“I’ve been rearing myself on the street for a very long time. I’ve had a very hard life. It hasn’t been easy at all. But I got through it”.

Paula comes from a town in Co. Kerry. She tells the story of her pathway to the Cork Simon Community and how she became homeless.

“I left home when I was 16. I’ve a beautiful mother and grandmother. But my father was a violent alcoholic. To this day I don’t speak to that man. I had to get away and do my own thing. So I’ve been on the street and in hostels ever since (over25 years).

I went to a house for homeless girls. I was there a long, long time. I’ve been institutionalised all my life. I wouldn’t know what it is like to live independently on my own. I dunno what it’s like to live out in the real world.

I’ve been a psychiatric patient for 15 years. I had a nervous breakdown in my twenties. I was kept in a psychiatric hospital for two years without getting out. I got ten electro-shock treatments to my brain to bring me back. All over a man. My husband did that to me. I stuck by him for 18 years. He put me through torture. He put me through hell and back.

I couldn’t see the light at all, thought I’d never see the end of the tunnel. But I did though – I got through it.
I’d a hard old life. I’ve been through the wars and back. I’m after doing so many things to my body I dunno how I’m here – but I’m here.

“I’ve been off drink for one month now and I feel the benefit. Drink is the downfall of my life. Drink and me don’t suit at all. It’s ‘cos I’m on medication every day. With the influence of the vodka I can go off the handle.”

I’ve lived in squats. You just find a place – you know where they are. Anywhere to have a roof and be out of the cold – out of the winter. Waking up at 5 in the morning in a squat. Just trying to look after yourself. I’ve slept on the streets hail, rain or snow and I’ve survived it. It is horrible though just me there on my own. You feel so lonesome. Tears come to my eyes sometimes. It’s not nice being homeless.

Since I lived in a residential centre for girls for a long time I really only became homeless when it closed. That led me into my first contact with Cork Simon about 14 years ago or so. I’ve been coming here (Cork Simon Community) since my twenties. I’ve no choice only to be here; if I didn’t have this place where would I go? I’d be out on the street. You have to make your room in here as homely as possible. I like picking up bits and pieces for my room every week. It is my home and it is where I sleep and I try to keep it clean and comfortable. I’m nearly a part of the furniture around here.

Simon comes to me and asks do I want to do things. I get involved in every activity here at Simon. I need to keep busy. I never say no. I get involved in everything and I enjoy it. I’ve done computer exams and First Aid exams. I love the singing and the drama. I did the cooking course too – that was very good.”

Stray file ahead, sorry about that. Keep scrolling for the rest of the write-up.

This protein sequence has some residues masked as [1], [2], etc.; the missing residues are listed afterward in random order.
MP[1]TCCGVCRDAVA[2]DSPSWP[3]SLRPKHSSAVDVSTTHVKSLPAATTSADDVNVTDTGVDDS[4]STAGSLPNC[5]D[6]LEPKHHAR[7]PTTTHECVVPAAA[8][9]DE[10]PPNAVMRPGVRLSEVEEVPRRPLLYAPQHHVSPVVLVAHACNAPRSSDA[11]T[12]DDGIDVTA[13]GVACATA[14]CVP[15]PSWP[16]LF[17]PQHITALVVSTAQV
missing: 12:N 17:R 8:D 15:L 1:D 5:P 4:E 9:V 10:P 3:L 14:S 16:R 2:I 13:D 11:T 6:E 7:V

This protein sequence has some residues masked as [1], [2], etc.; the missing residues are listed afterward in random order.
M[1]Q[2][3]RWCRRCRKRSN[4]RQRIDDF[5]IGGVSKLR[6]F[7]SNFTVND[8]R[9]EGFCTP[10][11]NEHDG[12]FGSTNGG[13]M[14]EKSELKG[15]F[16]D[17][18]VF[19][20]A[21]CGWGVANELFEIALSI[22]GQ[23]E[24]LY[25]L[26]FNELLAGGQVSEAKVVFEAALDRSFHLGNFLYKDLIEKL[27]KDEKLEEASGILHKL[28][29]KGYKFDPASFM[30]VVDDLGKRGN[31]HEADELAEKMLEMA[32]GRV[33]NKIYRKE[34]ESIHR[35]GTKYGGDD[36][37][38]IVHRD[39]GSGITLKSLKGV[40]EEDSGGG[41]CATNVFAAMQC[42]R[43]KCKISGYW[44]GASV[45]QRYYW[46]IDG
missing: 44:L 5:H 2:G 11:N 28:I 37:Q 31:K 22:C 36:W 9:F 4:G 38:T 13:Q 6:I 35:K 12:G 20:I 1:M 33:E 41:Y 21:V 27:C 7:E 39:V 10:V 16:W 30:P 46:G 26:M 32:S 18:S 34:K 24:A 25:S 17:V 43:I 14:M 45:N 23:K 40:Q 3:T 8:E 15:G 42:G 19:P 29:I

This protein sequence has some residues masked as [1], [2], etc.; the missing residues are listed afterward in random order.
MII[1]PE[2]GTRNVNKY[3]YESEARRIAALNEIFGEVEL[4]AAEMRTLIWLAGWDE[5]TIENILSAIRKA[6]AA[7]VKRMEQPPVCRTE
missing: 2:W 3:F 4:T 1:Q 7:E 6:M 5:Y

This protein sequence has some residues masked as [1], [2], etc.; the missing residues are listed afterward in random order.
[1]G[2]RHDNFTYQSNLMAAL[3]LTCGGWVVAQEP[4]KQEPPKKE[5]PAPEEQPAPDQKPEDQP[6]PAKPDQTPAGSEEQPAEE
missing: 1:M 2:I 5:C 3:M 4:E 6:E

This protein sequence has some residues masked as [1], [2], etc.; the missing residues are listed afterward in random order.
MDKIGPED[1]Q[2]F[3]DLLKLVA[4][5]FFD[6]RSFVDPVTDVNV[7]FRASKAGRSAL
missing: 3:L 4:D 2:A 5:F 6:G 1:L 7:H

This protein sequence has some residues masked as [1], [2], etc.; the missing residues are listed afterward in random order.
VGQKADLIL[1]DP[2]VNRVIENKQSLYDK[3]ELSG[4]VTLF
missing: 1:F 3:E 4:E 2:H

“I was never taught to read or write. But now I’ve done all these exams. I’m after achieving so many exams in here over the last two or three years. They (the certificates) are all over my room inside.”

“I’m the sort of person that needs to be kept busy. So every day I have that job in the kitchen from 4-5pm. It keeps the mind going. So you are not doing self-harm. I’ve been doing self-harm – I cut myself. It’s not an addiction but I just cannot stop. I’ve cut myself an awful lot. Once it comes into my head I have to take it out. I have to, have to, have to hurt myself. I do it with a blade. I feel a relief when I’m doing it. I don’t feel the pain when I’m doing it. I’ve done a lot worse to my body. I’ve thrown myself into rivers. I’ve a skin graft on my stomach for burning myself. I’ve done so many things to my body I nearly dunno how I’m sitting here. (When I do it) it’s a relief – all the tension is gone in my head. I don’t feel no pain afterwards. It might hurt or sting but it is OK for me to do it. I think it is alright to punish myself; that is the problem.”

“I’m getting help for all that. As we speak I’m a psychiatric patient. I have counselors and psychiatrists (helping me). I don’t feel ready to live on my own because of being over-institutionalised by people. I don’t know what it is like to live in the real world – no, not now.”

“My own daughter lives with my mother. She’s a beautiful child. Every Wednesday we meet and do girlie things. We go for a coffee or a McDonald’s. We go to the shops. Outside of being mother and daughter we’re like two best friends. She is a good girl, a very good girl. She has grown up to be a beautiful looking woman. She is lovely, stunning and gifted. She will be 18 soon and we are going to live together then. Next year. I’d love to see her come back to me and the two of us live together in one place. There is always a ‘but’ in that – for what reasons I don’t know. That is my aim. I would love to have a corporation house just me and my daughter together. I think I deserve it. I really think I deserve my own keys to my own home.

I reared myself up on the street. It was tough going but you have to have small bit of toughness in there as well. I wasted 43 years of my life. I don’t want to waste anymore of my life. I want to do something with it. Positive things”.

Read more personal experiences of homelessness